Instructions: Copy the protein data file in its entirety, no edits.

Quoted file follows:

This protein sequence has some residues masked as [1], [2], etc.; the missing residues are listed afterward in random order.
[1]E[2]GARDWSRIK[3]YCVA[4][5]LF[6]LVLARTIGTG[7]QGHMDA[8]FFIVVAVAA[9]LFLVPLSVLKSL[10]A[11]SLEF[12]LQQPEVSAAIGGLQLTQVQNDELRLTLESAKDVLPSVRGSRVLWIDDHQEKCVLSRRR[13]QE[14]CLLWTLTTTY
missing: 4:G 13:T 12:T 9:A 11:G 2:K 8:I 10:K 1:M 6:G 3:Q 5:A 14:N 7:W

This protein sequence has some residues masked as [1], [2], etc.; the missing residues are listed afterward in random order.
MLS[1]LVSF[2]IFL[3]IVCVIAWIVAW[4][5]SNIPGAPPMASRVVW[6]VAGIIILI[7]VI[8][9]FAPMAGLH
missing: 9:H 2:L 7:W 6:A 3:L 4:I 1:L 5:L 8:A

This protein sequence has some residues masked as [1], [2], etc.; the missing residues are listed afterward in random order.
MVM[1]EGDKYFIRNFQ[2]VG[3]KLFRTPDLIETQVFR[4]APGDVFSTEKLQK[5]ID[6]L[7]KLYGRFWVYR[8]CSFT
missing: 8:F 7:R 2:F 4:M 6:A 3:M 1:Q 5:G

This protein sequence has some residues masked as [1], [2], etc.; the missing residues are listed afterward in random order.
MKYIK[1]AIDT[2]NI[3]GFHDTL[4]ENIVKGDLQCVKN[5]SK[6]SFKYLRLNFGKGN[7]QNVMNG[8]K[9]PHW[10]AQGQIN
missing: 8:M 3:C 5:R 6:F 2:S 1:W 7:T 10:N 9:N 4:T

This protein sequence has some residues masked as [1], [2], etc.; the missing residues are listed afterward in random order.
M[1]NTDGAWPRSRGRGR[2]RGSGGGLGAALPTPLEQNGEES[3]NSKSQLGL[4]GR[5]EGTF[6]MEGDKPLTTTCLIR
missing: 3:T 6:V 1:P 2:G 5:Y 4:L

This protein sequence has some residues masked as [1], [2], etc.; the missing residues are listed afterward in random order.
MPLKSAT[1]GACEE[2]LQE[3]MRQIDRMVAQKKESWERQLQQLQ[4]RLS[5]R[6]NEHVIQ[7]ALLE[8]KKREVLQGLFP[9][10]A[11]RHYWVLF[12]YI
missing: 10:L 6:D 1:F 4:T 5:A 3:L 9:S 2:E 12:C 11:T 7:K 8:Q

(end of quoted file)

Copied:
This protein sequence has some residues masked as [1], [2], etc.; the missing residues are listed afterward in random order.
[1]E[2]GARDWSRIK[3]YCVA[4][5]LF[6]LVLARTIGTG[7]QGHMDA[8]FFIVVAVAA[9]LFLVPLSVLKSL[10]A[11]SLEF[12]LQQPEVSAAIGGLQLTQVQNDELRLTLESAKDVLPSVRGSRVLWIDDHQEKCVLSRRR[13]QE[14]CLLWTLTTTY
missing: 4:G 13:T 12:T 9:A 11:G 2:K 8:I 10:K 1:M 6:G 3:Q 5:A 14:N 7:W

This protein sequence has some residues masked as [1], [2], etc.; the missing residues are listed afterward in random order.
MLS[1]LVSF[2]IFL[3]IVCVIAWIVAW[4][5]SNIPGAPPMASRVVW[6]VAGIIILI[7]VI[8][9]FAPMAGLH
missing: 9:H 2:L 7:W 6:A 3:L 4:I 1:L 5:L 8:A

This protein sequence has some residues masked as [1], [2], etc.; the missing residues are listed afterward in random order.
MVM[1]EGDKYFIRNFQ[2]VG[3]KLFRTPDLIETQVFR[4]APGDVFSTEKLQK[5]ID[6]L[7]KLYGRFWVYR[8]CSFT
missing: 8:F 7:R 2:F 4:M 6:A 3:M 1:Q 5:G

This protein sequence has some residues masked as [1], [2], etc.; the missing residues are listed afterward in random order.
MKYIK[1]AIDT[2]NI[3]GFHDTL[4]ENIVKGDLQCVKN[5]SK[6]SFKYLRLNFGKGN[7]QNVMNG[8]K[9]PHW[10]AQGQIN
missing: 8:M 3:C 5:R 6:F 2:S 1:W 7:T 10:N 9:N 4:T

This protein sequence has some residues masked as [1], [2], etc.; the missing residues are listed afterward in random order.
M[1]NTDGAWPRSRGRGR[2]RGSGGGLGAALPTPLEQNGEES[3]NSKSQLGL[4]GR[5]EGTF[6]MEGDKPLTTTCLIR
missing: 3:T 6:V 1:P 2:G 5:Y 4:L

This protein sequence has some residues masked as [1], [2], etc.; the missing residues are listed afterward in random order.
MPLKSAT[1]GACEE[2]LQE[3]MRQIDRMVAQKKESWERQLQQLQ[4]RLS[5]R[6]NEHVIQ[7]ALLE[8]KKREVLQGLFP[9][10]A[11]RHYWVLF[12]YI
missing: 10:L 6:D 1:F 4:T 5:A 3:L 9:S 2:E 12:C 11:T 7:K 8:Q